In one of our recent podcast episodes, we mentioned that houses lose value over time. This is called depreciation. Today we are going to take an in-depth look at depreciation and how you can actually take advantage of it.
The Value in Losing Value
The Tax Code allows for investors to depreciate a house because it is an asset that they own. Over time, assets like houses will naturally lose value and investors are able to take that lost value into account on their taxes. Because the house is worth less, they pay fewer taxes on it and are able to reinvest that money back into the market.
It should be noted that there are pretty strict rules in place in order to depreciate a house on your taxes. According to the IRS, you can depreciate a house that you own, but do not occupy. It must be used in your business or generate income in some way (such as renting it out). Essentially, they have standards in place so that you cannot depreciate the house that you live in. Depreciation only applies to investment properties that you own.
There are ways that you can depreciate specific areas of your house, but very rarely will you be able to depreciate the whole thing. You can depreciate areas of your house that you use specifically for your business.
For example, if you rented out a room in your house, you would be able to depreciate the value of that room on your taxes. You can’t depreciate the whole house, but you can depreciate that room. If you ran a daycare for children or used your house for assisted living for senior citizens over the age of 65, you would be able to depreciate your entire house.
How to Depreciate Your House
If you own an investment property or are interested in buying one and want to know more, here is how depreciation is measured.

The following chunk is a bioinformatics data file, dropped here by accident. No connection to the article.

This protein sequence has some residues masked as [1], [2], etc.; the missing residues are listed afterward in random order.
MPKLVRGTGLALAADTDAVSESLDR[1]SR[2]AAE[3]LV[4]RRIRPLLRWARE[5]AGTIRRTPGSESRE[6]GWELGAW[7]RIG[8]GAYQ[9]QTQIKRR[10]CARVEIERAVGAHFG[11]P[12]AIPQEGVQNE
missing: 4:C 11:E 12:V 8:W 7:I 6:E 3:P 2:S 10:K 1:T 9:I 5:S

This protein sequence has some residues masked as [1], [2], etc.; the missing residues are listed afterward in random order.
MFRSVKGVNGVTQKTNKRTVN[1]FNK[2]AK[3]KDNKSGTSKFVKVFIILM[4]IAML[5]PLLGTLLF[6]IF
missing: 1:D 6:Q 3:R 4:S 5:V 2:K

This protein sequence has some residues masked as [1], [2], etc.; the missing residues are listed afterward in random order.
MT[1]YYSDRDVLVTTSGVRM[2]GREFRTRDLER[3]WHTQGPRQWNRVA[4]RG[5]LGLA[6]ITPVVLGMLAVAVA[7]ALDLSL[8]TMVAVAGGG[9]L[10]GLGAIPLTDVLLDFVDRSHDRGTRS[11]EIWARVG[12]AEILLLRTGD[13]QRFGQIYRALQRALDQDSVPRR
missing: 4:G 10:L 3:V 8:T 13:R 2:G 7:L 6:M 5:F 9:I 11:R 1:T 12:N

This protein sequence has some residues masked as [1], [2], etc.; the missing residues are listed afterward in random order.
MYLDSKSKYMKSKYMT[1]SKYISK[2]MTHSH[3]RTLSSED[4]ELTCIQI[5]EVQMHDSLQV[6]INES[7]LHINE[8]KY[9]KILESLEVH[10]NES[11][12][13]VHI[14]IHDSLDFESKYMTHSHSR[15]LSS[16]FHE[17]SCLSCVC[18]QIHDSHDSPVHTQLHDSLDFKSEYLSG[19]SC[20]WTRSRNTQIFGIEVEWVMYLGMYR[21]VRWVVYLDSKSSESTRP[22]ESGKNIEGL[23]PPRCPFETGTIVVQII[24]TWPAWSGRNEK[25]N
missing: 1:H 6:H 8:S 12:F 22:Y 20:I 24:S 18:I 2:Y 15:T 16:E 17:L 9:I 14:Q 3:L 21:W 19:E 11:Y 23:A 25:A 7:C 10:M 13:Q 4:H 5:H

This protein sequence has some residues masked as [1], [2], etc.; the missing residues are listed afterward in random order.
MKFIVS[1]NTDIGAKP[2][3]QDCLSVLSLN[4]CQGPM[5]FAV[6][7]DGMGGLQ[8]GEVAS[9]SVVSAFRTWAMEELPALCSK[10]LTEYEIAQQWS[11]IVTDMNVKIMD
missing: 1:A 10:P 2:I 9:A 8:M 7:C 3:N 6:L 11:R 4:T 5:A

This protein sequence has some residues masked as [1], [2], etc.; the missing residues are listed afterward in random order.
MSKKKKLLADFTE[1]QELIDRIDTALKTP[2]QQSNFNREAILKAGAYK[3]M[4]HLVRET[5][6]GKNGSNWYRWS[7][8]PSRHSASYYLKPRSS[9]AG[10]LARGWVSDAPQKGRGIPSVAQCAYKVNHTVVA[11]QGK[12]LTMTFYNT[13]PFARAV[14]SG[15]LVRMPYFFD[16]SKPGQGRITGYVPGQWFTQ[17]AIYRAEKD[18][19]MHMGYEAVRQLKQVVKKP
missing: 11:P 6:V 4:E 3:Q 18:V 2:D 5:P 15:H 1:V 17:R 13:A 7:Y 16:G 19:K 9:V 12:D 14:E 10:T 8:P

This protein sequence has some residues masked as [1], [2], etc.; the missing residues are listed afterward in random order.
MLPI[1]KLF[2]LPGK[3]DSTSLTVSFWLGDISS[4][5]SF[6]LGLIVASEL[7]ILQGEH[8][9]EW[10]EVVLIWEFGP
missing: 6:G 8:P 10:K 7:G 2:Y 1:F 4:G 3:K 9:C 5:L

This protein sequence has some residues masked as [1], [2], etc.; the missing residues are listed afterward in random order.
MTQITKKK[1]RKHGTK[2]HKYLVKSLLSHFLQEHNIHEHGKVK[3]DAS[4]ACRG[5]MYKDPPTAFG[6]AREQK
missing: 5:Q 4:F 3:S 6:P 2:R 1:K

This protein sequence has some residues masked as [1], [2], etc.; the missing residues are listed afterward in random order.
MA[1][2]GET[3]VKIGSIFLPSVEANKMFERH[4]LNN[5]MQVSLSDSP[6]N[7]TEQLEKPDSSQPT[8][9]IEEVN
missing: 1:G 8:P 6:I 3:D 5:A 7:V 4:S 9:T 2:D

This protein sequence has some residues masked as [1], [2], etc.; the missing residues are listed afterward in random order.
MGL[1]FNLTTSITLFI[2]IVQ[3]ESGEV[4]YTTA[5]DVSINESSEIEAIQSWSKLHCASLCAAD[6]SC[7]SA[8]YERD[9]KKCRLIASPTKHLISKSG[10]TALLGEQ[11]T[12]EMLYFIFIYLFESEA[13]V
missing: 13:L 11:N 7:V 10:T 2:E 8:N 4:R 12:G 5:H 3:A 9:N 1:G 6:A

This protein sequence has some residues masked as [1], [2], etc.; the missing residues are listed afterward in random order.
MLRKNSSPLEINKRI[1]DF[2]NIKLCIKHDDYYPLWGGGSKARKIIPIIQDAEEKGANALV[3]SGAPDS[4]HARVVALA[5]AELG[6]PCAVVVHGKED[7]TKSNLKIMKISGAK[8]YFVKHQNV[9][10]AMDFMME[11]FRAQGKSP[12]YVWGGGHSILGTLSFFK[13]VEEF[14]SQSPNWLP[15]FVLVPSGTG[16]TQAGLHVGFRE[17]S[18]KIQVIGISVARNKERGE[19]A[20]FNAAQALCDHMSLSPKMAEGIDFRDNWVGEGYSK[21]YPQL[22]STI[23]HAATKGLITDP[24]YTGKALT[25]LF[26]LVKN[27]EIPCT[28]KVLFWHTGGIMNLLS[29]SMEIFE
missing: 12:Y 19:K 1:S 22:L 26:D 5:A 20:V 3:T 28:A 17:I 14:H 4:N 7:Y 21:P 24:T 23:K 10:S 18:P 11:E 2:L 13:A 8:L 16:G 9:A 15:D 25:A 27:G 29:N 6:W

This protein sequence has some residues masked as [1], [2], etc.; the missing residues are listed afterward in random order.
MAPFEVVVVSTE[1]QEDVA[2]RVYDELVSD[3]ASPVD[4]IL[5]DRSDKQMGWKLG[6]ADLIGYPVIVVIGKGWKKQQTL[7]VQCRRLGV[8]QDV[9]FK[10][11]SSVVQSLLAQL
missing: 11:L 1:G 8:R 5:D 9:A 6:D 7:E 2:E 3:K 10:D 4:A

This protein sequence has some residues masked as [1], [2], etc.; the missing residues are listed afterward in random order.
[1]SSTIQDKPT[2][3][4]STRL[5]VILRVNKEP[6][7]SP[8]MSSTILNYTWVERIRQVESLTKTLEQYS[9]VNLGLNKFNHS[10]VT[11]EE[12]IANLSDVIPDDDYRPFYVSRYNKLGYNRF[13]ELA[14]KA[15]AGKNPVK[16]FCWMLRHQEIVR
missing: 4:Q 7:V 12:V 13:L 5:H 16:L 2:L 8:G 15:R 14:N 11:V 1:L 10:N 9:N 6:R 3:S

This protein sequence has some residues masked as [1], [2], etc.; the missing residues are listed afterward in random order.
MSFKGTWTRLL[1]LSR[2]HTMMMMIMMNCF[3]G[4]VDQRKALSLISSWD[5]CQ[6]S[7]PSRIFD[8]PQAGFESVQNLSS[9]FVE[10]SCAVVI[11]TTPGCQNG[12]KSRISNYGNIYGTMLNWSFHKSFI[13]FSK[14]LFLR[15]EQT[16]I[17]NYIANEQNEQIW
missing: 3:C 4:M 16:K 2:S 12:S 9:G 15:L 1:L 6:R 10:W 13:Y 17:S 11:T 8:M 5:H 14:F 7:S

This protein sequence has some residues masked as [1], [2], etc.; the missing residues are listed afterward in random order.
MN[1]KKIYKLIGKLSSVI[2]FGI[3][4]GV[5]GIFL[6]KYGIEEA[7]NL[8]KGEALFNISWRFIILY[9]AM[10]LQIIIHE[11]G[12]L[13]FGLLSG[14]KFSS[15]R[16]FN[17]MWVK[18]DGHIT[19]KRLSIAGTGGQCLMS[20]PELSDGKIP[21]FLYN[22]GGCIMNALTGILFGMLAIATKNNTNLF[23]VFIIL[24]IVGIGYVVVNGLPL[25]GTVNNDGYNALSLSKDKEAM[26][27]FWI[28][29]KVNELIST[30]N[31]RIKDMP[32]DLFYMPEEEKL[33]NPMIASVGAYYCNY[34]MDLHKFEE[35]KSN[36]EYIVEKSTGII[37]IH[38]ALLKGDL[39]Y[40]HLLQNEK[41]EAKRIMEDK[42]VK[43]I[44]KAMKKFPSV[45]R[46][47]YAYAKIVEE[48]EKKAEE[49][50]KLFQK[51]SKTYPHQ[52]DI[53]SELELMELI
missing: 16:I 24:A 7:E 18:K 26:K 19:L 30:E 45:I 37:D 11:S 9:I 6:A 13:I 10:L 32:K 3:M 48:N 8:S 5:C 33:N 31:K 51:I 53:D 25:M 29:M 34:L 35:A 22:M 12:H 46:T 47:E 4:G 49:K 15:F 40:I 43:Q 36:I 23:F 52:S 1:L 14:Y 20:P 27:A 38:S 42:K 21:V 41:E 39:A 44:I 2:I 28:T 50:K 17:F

The IRS has determined that properties will eventually lose all value at a constant rate over the course of 27.5 years. For tax purposes, every property has the same time frame. Why is it 27.5 years? I wish I could give you an answer better than, “because they said so,” but I cannot.
With some quick math, you’ll find that a house that loses 100% of its value at a steady rate over 27.5 years loses 3.636% of its value every year.
If you’re renting out a $300,000 house, to find the value that is lost each year, divide $300,000 by 27.5 to get $10,909. This is the amount of value that you can deduct from your house each year on your taxes via depreciation.
Property Vs. House
One last thing to consider is that depreciation only applies to the house itself, not the property that the house is on. Before calculating depreciation, you need to determine the true value of the house as opposed to the value of the house plus the land that it is on. We recommend looking up the rules in your county because what they consider to be the difference between the value of the land and the house can sometimes vary.
If you have any questions or want to know more, don’t hesitate to reach out. We can put you in contact with someone who will be able to walk you through this.
If you want to buy or sell a property or just have questions about real estate, we would love to help you out. Give us a call at the number on our website.
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